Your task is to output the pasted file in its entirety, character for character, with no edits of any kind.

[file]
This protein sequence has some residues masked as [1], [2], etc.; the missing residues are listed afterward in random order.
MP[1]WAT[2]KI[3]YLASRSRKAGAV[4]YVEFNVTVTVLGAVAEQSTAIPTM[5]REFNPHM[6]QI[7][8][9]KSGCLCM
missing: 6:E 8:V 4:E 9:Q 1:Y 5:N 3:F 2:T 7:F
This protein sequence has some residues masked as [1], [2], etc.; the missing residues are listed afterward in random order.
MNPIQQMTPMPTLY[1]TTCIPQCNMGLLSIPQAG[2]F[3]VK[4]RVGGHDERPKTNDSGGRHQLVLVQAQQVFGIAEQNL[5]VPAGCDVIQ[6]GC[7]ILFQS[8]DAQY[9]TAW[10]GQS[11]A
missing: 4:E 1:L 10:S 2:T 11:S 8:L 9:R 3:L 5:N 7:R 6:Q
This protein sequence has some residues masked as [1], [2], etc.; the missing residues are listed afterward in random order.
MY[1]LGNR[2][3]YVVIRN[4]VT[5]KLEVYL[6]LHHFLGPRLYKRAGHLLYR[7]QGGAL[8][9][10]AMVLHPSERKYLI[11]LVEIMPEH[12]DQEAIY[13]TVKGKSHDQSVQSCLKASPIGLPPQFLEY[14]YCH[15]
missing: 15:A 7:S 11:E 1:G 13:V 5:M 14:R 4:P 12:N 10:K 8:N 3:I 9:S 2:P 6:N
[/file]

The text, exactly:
This protein sequence has some residues masked as [1], [2], etc.; the missing residues are listed afterward in random order.
MP[1]WAT[2]KI[3]YLASRSRKAGAV[4]YVEFNVTVTVLGAVAEQSTAIPTM[5]REFNPHM[6]QI[7][8][9]KSGCLCM
missing: 6:E 8:V 4:E 9:Q 1:Y 5:N 3:F 2:T 7:F
This protein sequence has some residues masked as [1], [2], etc.; the missing residues are listed afterward in random order.
MNPIQQMTPMPTLY[1]TTCIPQCNMGLLSIPQAG[2]F[3]VK[4]RVGGHDERPKTNDSGGRHQLVLVQAQQVFGIAEQNL[5]VPAGCDVIQ[6]GC[7]ILFQS[8]DAQY[9]TAW[10]GQS[11]A
missing: 4:E 1:L 10:S 2:T 11:S 8:L 9:R 3:L 5:N 7:R 6:Q
This protein sequence has some residues masked as [1], [2], etc.; the missing residues are listed afterward in random order.
MY[1]LGNR[2][3]YVVIRN[4]VT[5]KLEVYL[6]LHHFLGPRLYKRAGHLLYR[7]QGGAL[8][9][10]AMVLHPSERKYLI[11]LVEIMPEH[12]DQEAIY[13]TVKGKSHDQSVQSCLKASPIGLPPQFLEY[14]YCH[15]
missing: 15:A 7:S 11:E 1:G 13:V 5:M 14:R 4:P 12:N 10:K 8:N 3:I 9:S 2:P 6:N